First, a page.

Something other–or something more–is at work than just the overdue nutritional enlightenment of a formerly bamboozled and ignorant population. It’s something that we do without doing it–a cultural action that is at once the result of individual behaviors and totally out of any individual’s or group of individuals’ actual control.
Something unexpected, maybe, like folk behavior and superstition. Fear of the unknown. The same kinds of things that (in part) give us religious behavior and inspire us to buy creepy rabbits’ feet from carnies next to the bingo tent. Secular voodoo. Zeitgeist.
But it’s not bad luck or the devil we’re trying to keep at bay. Or is it?
There is a seeming concurrence of emergent scientifically-backed information about the dangers of certain foods and a rise in the appeal of holistic medical approaches and preventatives, the efficacy (or even safety) of which, ironically, may enjoy little or no scientific backing at all. Science will stop us from eating Twinkies, but a lack of science won’t stop us from spending our paychecks at GNC.
Enter Harvey Levenstein:
[The] erosion of the reassuring personal relationships between sellers and buyers made them particularly susceptible to food scares. The media now became their major source of information about the safety of their food. Since much of this information was now scientiﬁc in origin, it was therefore the middle-class media — “quality” newspapers and magazines, and, later, radio and television news and public affairs shows — that played the major roles in disseminating it.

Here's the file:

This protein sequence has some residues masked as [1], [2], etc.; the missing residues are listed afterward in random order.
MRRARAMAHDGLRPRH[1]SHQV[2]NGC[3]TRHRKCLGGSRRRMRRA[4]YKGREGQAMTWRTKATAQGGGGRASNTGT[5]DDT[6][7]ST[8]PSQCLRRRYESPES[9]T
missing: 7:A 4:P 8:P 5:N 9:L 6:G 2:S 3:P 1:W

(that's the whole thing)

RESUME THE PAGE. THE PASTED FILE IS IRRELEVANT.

The residual Puritanism of the American middle class also helped make them susceptible to food fears. A culture that for hundreds of years encouraged people to feel guilty about self-indulgence, one that saw the road to salvation as paved by individual self-denial, made them particularly receptive to calls for self-sacriﬁce in the name of healthy living.
Levenstein isn’t talking about the first decades of the 21st century. He’s talking about the first decades of the 20th century–decades that witnessed a bizarre and fanatical health craze among middle and upper class (white) Americans. This paranoid trend toward a disingenuous kind of bourgeois asceticism–a circus of lifestyle contortions involving strange exercises, medical machines, and rigid dietary restrictions–was depicted in Alan Parker’s 1994 The Road to Wellville, a comedic dramatization of the daily sexually-repressed goings-on of a holistic sanitarium run by enema-obsessed Dr. John Harvey Kellogg (THAT Kellogg).
One particular line resonates: “Health! The open sesame to a sucker’s purse!”
Maybe it’s plain old social classism & snobbery.
To that effect, in Slate, Libby Copeland offers the following, from a demonstrative and especially interesting article on the social politics (historically and currently) of white bread:
…our choices about what we eat get mixed up with our perceptions of what is moral. “Today,” Bobrow-Strain writes, “showing interest in healthy eating is an essential piece of the performance of eliteness.” That’s why celebrities call their crash diets “cleanses,” and vegetables are confused with virtuousness. Food is shorthand for values.
While I recognize that it would be willful ignorance to deny that there are any number of entities out there that stand to benefit–and actively pursue benefiting–from serving the American public less-than-healthful, unappealing, or even dangerous low cost food, it is no secret that healthy living in 2012 is a seriously costly endeavor and a booming industry in and of itself.
I can’t help but wonder what other similarities there are to be drawn between the puritanical, guilt-ridden, health-obsessed middle-class American populations of 1912 and our…um…perfectly reasonable, even-keeled, and aware middle-class American population of 2012.